Book Reviews
Deliciously romantic and often heartbreaking, this is a book you'll want to climb inside of and stay as long as possible.
People

In her 17th novel, bestseller Hannah portrays the delicate and enduring bonds of sisterhood. The story of the Grey sisters is set in a small Washington town and follows Winona, Aurora and Vivi Ann from the time of their mother's death, when they are young teens in 1979, on through adulthood, cataloguing their trials and the men who typically come bearing them, beginning with Luke, Winona's high school best friend and secret crush. But when he falls in love with Vivi Ann, who later cheats on him with farmhand Dallas, it leads a jealous Winona to betray her sister. Vivi Ann and Dallas get married, have a baby and run the Grey family farm, but Dallas is eventually arrested for murder, and lawyer Winona refuses to take his case, seemingly killing her relationship with Vivi Ann. Dallas is convicted and things look bleak for Vivi Ann and her son, but Winona's late-breaking friendship with her nephew paves the way for the happy ending. Though Hannah boldly embraces over-the-top drama, she really knows what women—her characters and her audience—want.
Publishers Weekly


As Hannah explores the deep, emotional connection between sisters, she creates a beautiful and captivating story of love and rivalry, family and community, that readers will happily devour.
Booklist


Teenage sisters Winona, Aurora, and Vivi Ann are shattered when their mother dies, but what comes close to destroying their relationship is the reaction of their father, a hard man who dotes on his youngest daughter, Vivi Ann, disparages Winona, the eldest, and ignores Aurora, who tries hard to keep peace in the family. Flash-forward 13 years, and Winona is still desperate for her father's approval and increasingly jealous of Vivi Ann. When Luke Connelly, the man Winona has always loved, begins dating an oblivious Vivi Ann, events are set in motion that will hurt everyone involved and come close to destroying one sister's life. It is difficult to care for the self-righteous Winona, the novel's central character, but Hannah, a former romance writer (Once in Every Life) and prolific novelist (Firefly Lane), does a lovely job of handling the relationship between Vivi Ann and her husband. An engrossing, fast-paced story that will appeal to readers of Barbara Delinsky and fans of women's fiction.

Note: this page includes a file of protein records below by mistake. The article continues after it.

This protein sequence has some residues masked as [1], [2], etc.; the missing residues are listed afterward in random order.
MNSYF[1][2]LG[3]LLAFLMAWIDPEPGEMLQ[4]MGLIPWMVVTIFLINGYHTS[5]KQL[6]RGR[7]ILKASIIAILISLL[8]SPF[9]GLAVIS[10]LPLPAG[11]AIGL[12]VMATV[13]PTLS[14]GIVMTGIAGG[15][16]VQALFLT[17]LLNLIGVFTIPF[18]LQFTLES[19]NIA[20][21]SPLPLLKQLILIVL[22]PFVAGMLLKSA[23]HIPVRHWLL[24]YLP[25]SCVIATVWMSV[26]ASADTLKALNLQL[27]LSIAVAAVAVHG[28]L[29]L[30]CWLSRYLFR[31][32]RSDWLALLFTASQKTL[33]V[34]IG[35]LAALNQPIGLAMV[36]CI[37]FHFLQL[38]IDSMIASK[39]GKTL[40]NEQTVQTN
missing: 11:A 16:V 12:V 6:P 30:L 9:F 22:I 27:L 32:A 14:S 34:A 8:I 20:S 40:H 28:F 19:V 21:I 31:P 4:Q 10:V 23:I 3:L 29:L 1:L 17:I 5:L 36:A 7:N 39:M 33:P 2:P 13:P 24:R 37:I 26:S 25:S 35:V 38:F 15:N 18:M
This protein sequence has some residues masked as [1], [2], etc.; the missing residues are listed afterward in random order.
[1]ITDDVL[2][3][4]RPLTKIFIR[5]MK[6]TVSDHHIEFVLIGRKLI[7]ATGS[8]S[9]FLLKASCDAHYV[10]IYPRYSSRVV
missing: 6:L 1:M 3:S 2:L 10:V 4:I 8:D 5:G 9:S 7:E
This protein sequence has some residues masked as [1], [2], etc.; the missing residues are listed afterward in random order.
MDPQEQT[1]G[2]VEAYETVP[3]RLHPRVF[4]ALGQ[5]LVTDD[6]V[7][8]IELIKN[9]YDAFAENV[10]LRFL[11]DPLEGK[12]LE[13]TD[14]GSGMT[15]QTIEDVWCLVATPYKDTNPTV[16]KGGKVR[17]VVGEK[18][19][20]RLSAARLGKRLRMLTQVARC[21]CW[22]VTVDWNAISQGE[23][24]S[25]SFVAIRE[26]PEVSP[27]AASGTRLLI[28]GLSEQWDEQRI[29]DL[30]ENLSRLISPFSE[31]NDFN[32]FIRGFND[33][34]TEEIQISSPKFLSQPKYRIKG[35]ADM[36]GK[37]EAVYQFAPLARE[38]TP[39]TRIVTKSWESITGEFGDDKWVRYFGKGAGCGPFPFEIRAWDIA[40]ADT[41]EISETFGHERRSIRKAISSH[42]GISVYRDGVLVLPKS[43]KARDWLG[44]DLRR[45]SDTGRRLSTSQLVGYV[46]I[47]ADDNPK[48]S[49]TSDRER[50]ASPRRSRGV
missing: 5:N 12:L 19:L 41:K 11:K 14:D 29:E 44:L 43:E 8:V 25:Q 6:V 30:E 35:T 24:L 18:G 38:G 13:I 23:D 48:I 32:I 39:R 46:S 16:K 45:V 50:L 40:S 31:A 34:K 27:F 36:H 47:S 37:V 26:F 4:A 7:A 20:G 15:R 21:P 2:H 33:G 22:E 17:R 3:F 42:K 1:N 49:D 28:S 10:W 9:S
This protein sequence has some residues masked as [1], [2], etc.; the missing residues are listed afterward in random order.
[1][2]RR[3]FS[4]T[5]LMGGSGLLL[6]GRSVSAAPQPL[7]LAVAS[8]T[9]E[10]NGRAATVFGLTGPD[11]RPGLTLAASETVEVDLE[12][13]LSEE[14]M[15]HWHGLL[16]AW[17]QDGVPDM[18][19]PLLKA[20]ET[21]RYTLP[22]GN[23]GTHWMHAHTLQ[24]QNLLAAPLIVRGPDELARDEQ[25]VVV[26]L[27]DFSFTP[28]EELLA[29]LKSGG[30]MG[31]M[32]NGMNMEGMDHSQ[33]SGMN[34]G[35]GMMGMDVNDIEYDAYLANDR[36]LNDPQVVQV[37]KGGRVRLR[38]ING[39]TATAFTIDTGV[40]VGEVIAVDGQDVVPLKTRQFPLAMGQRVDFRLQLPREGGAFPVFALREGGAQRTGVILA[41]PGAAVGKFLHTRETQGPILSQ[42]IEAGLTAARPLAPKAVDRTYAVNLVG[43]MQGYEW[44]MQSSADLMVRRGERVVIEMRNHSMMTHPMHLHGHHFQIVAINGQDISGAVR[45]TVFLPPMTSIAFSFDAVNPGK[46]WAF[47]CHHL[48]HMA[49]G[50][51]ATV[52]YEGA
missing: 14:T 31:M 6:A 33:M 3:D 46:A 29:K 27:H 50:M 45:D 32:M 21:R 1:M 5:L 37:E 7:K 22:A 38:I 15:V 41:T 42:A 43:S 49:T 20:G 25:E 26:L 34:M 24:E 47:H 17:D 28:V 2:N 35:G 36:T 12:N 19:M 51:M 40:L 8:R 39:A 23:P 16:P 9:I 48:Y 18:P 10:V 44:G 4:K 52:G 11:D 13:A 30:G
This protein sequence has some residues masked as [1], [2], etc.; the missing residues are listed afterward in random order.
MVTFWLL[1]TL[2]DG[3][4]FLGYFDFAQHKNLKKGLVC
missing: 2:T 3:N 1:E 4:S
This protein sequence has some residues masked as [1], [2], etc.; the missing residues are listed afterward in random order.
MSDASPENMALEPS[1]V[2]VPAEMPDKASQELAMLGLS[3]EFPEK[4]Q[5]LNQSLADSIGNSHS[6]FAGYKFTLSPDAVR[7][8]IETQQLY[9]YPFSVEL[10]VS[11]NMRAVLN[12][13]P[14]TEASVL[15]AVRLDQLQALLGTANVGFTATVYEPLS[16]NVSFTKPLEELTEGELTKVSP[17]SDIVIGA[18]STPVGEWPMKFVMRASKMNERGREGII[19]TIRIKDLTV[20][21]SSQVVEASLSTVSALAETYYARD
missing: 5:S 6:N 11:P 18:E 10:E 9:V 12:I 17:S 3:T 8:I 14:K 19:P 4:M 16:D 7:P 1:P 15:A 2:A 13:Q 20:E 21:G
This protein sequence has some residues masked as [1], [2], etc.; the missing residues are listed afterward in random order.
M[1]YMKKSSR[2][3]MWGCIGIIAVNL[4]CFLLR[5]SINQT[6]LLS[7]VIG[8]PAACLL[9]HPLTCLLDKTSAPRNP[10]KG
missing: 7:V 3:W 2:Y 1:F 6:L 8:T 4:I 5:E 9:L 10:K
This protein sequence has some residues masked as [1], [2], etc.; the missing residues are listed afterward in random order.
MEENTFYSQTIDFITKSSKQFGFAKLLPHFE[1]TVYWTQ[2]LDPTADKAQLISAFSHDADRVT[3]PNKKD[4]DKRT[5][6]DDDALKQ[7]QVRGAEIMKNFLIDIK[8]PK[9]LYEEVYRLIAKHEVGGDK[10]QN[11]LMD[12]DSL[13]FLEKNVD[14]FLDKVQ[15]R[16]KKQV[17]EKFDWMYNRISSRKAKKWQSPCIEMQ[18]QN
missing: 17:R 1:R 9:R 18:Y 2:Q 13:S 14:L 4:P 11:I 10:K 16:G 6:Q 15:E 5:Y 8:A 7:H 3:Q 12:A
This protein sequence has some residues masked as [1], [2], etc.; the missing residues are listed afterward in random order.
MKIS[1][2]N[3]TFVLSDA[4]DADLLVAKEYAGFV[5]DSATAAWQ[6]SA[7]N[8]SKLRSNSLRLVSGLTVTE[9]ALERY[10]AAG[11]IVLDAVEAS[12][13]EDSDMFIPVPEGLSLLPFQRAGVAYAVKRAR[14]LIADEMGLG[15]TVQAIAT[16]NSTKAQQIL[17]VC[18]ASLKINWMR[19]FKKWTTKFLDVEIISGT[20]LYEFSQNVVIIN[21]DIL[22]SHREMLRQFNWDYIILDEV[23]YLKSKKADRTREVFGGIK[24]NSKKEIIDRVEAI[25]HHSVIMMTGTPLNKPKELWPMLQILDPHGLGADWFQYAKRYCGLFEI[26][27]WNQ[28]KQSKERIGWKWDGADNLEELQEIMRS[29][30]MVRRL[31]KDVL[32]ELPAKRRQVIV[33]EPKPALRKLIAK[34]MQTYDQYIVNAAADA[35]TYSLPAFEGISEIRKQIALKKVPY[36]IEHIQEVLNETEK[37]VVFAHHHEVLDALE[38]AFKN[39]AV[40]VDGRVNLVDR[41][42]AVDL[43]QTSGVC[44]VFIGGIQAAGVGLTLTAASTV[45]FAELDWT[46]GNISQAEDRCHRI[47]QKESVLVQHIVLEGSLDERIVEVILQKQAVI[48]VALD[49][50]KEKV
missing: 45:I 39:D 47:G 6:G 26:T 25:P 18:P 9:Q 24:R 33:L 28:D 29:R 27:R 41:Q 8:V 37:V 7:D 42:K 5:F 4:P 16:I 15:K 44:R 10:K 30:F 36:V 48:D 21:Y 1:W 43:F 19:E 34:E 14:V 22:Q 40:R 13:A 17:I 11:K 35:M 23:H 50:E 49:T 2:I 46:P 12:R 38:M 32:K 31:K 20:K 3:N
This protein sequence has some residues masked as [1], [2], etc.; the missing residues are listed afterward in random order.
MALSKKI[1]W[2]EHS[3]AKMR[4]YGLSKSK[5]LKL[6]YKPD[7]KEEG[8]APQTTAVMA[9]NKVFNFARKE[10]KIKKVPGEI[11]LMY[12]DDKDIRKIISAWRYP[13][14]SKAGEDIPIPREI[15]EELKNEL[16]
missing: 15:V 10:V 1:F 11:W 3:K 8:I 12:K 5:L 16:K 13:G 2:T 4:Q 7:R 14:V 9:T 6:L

Library Journal



Discussion Questions
1. In the novel’s opening scene, Henry pits one daughter against the other by simply handing one a lead rope. Winona realizes the impact of his action and knows that from then on, something in their family is changed. Does her realization change the outcome or solidify it? How does this scene reflect the central conflict in the novel? How do Henry’s choices set in motion the difficulties that lie ahead?

2. The epigraph at the start of the novel is about passion. Why do you think the author chose this quote? How does passion, in all its many forms, lie at the very heart of True Colors?

3. Winona, Aurora, and Vivi Ann have similar and idealized perceptions of their mother. How has her absence affected them, separately and collectively? Conversely, each sister has a radically different perception of Henry. Who is the real Henry? Which sister has the most accurate understanding of who he is? Is Henry’s antipathy toward his daughters subject to interpretation or is he as cold and uncaring as he appears?